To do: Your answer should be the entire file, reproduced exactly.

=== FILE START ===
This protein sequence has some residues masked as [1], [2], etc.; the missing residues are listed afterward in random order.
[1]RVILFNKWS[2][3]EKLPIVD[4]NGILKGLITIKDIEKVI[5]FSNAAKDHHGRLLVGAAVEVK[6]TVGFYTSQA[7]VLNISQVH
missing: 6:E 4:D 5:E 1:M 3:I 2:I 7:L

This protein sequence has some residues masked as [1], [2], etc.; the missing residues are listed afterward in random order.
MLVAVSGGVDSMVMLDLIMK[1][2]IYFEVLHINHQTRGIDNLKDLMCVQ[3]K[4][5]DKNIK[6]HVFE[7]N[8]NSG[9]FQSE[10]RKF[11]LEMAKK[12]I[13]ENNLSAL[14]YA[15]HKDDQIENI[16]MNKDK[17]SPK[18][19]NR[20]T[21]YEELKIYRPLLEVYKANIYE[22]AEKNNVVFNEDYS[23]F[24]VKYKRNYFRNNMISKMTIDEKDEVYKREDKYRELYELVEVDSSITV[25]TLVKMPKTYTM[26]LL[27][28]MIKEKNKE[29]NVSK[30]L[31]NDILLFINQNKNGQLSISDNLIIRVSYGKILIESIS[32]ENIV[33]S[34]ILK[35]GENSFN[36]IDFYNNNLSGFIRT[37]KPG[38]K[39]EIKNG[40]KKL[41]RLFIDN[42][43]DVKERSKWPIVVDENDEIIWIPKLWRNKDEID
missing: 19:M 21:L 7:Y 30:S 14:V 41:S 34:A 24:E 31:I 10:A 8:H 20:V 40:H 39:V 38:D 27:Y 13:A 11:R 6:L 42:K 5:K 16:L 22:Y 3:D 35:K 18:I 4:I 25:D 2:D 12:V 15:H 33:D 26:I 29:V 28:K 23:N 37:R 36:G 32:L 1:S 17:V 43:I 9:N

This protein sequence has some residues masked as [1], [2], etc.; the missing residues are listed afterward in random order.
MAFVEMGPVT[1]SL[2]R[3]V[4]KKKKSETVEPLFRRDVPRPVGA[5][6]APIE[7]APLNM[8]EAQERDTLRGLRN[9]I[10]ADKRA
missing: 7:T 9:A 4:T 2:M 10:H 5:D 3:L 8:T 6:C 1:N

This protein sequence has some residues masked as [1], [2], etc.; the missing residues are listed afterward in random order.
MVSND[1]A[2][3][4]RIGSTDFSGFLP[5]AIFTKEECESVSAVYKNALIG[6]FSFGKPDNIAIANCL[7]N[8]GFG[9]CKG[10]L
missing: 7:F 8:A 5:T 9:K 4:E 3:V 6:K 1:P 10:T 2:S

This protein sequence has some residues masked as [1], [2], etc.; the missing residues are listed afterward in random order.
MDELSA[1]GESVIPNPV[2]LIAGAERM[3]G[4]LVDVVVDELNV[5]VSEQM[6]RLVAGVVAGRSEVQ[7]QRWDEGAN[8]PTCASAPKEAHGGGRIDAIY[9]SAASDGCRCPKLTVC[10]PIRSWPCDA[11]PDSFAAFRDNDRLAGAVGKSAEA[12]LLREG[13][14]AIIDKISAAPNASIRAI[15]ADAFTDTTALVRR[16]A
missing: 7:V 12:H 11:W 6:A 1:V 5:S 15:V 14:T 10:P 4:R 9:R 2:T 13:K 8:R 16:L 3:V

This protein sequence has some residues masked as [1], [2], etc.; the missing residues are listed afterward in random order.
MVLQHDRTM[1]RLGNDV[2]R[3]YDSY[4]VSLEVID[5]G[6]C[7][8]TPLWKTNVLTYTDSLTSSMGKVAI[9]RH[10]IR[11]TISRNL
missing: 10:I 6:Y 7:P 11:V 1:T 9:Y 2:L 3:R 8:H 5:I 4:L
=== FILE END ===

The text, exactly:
This protein sequence has some residues masked as [1], [2], etc.; the missing residues are listed afterward in random order.
[1]RVILFNKWS[2][3]EKLPIVD[4]NGILKGLITIKDIEKVI[5]FSNAAKDHHGRLLVGAAVEVK[6]TVGFYTSQA[7]VLNISQVH
missing: 6:E 4:D 5:E 1:M 3:I 2:I 7:L

This protein sequence has some residues masked as [1], [2], etc.; the missing residues are listed afterward in random order.
MLVAVSGGVDSMVMLDLIMK[1][2]IYFEVLHINHQTRGIDNLKDLMCVQ[3]K[4][5]DKNIK[6]HVFE[7]N[8]NSG[9]FQSE[10]RKF[11]LEMAKK[12]I[13]ENNLSAL[14]YA[15]HKDDQIENI[16]MNKDK[17]SPK[18][19]NR[20]T[21]YEELKIYRPLLEVYKANIYE[22]AEKNNVVFNEDYS[23]F[24]VKYKRNYFRNNMISKMTIDEKDEVYKREDKYRELYELVEVDSSITV[25]TLVKMPKTYTM[26]LL[27][28]MIKEKNKE[29]NVSK[30]L[31]NDILLFINQNKNGQLSISDNLIIRVSYGKILIESIS[32]ENIV[33]S[34]ILK[35]GENSFN[36]IDFYNNNLSGFIRT[37]KPG[38]K[39]EIKNG[40]KKL[41]RLFIDN[42][43]DVKERSKWPIVVDENDEIIWIPKLWRNKDEID
missing: 19:M 21:L 7:Y 30:S 14:V 41:S 34:A 24:E 31:I 10:A 8:H 20:V 40:H 39:V 38:D 27:Y 13:A 11:R 6:L 42:K 5:K 16:L 22:Y 3:D 35:K 18:I 4:I 25:D 2:D 12:V 15:H 33:D 26:I 29:V 28:K 23:N 37:R 36:G 32:L 1:S 17:V 43:I 9:N

This protein sequence has some residues masked as [1], [2], etc.; the missing residues are listed afterward in random order.
MAFVEMGPVT[1]SL[2]R[3]V[4]KKKKSETVEPLFRRDVPRPVGA[5][6]APIE[7]APLNM[8]EAQERDTLRGLRN[9]I[10]ADKRA
missing: 7:T 9:A 4:T 2:M 10:H 5:D 3:L 8:T 6:C 1:N

This protein sequence has some residues masked as [1], [2], etc.; the missing residues are listed afterward in random order.
MVSND[1]A[2][3][4]RIGSTDFSGFLP[5]AIFTKEECESVSAVYKNALIG[6]FSFGKPDNIAIANCL[7]N[8]GFG[9]CKG[10]L
missing: 7:F 8:A 5:T 9:K 4:E 3:V 6:K 1:P 10:T 2:S

This protein sequence has some residues masked as [1], [2], etc.; the missing residues are listed afterward in random order.
MDELSA[1]GESVIPNPV[2]LIAGAERM[3]G[4]LVDVVVDELNV[5]VSEQM[6]RLVAGVVAGRSEVQ[7]QRWDEGAN[8]PTCASAPKEAHGGGRIDAIY[9]SAASDGCRCPKLTVC[10]PIRSWPCDA[11]PDSFAAFRDNDRLAGAVGKSAEA[12]LLREG[13][14]AIIDKISAAPNASIRAI[15]ADAFTDTTALVRR[16]A
missing: 7:V 12:H 11:W 6:A 1:V 5:S 15:V 14:T 10:P 4:R 9:R 2:T 13:K 8:R 16:L 3:V

This protein sequence has some residues masked as [1], [2], etc.; the missing residues are listed afterward in random order.
MVLQHDRTM[1]RLGNDV[2]R[3]YDSY[4]VSLEVID[5]G[6]C[7][8]TPLWKTNVLTYTDSLTSSMGKVAI[9]RH[10]IR[11]TISRNL
missing: 10:I 6:Y 7:P 11:V 1:T 9:Y 2:L 3:R 8:H 5:I 4:L